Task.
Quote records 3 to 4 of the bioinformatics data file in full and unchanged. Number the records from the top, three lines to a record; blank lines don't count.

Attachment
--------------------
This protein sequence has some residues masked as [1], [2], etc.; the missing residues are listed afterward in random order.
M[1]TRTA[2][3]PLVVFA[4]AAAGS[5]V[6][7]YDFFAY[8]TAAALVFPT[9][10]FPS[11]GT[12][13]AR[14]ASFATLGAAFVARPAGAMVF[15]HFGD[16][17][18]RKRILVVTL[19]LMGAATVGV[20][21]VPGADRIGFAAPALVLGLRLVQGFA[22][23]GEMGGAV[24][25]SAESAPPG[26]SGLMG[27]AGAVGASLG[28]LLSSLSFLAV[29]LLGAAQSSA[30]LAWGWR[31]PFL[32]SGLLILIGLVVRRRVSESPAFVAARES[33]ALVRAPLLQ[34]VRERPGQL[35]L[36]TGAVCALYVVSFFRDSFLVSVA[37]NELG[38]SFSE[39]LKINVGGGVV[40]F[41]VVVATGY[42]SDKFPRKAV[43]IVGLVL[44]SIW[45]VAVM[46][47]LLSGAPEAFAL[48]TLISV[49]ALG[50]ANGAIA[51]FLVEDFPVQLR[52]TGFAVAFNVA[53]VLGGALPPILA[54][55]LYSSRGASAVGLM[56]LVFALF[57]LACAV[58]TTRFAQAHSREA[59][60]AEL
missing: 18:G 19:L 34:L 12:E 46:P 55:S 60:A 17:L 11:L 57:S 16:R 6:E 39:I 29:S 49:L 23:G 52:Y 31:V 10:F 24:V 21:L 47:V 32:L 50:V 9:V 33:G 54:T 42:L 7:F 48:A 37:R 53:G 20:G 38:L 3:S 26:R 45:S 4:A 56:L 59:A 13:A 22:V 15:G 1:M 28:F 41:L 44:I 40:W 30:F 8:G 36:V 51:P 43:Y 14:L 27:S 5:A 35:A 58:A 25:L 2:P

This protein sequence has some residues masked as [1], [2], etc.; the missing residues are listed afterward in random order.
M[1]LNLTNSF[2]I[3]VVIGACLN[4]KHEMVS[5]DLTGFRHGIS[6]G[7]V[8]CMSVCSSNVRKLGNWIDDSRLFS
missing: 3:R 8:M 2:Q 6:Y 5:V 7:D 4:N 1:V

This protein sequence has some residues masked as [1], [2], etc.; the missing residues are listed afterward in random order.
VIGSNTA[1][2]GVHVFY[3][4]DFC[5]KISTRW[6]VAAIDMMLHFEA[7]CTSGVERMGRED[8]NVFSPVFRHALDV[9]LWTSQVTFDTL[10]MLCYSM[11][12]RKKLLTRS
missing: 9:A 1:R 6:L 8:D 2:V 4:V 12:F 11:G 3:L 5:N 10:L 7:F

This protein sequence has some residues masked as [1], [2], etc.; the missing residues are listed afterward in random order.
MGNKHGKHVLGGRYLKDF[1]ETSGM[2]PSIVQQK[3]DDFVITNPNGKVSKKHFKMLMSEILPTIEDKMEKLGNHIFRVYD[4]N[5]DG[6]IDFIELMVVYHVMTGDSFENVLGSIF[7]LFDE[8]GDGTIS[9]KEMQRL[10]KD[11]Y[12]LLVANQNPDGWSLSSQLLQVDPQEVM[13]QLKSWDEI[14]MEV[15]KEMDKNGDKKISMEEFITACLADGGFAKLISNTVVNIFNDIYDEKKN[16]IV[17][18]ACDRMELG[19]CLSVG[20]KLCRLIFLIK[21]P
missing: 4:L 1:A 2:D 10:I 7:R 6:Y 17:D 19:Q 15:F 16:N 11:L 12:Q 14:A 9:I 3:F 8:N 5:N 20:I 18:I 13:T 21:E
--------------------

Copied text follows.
This protein sequence has some residues masked as [1], [2], etc.; the missing residues are listed afterward in random order.
VIGSNTA[1][2]GVHVFY[3][4]DFC[5]KISTRW[6]VAAIDMMLHFEA[7]CTSGVERMGRED[8]NVFSPVFRHALDV[9]LWTSQVTFDTL[10]MLCYSM[11][12]RKKLLTRS
missing: 9:A 1:R 6:L 8:D 2:V 4:V 12:F 11:G 3:L 5:N 10:L 7:F

This protein sequence has some residues masked as [1], [2], etc.; the missing residues are listed afterward in random order.
MGNKHGKHVLGGRYLKDF[1]ETSGM[2]PSIVQQK[3]DDFVITNPNGKVSKKHFKMLMSEILPTIEDKMEKLGNHIFRVYD[4]N[5]DG[6]IDFIELMVVYHVMTGDSFENVLGSIF[7]LFDE[8]GDGTIS[9]KEMQRL[10]KD[11]Y[12]LLVANQNPDGWSLSSQLLQVDPQEVM[13]QLKSWDEI[14]MEV[15]KEMDKNGDKKISMEEFITACLADGGFAKLISNTVVNIFNDIYDEKKN[16]IV[17][18]ACDRMELG[19]CLSVG[20]KLCRLIFLIK[21]P
missing: 4:L 1:A 2:D 10:I 7:R 6:Y 17:D 19:Q 15:F 16:N 11:L 12:Q 14:A 9:I 3:F 8:N 5:N 20:I 18:I 13:T 21:E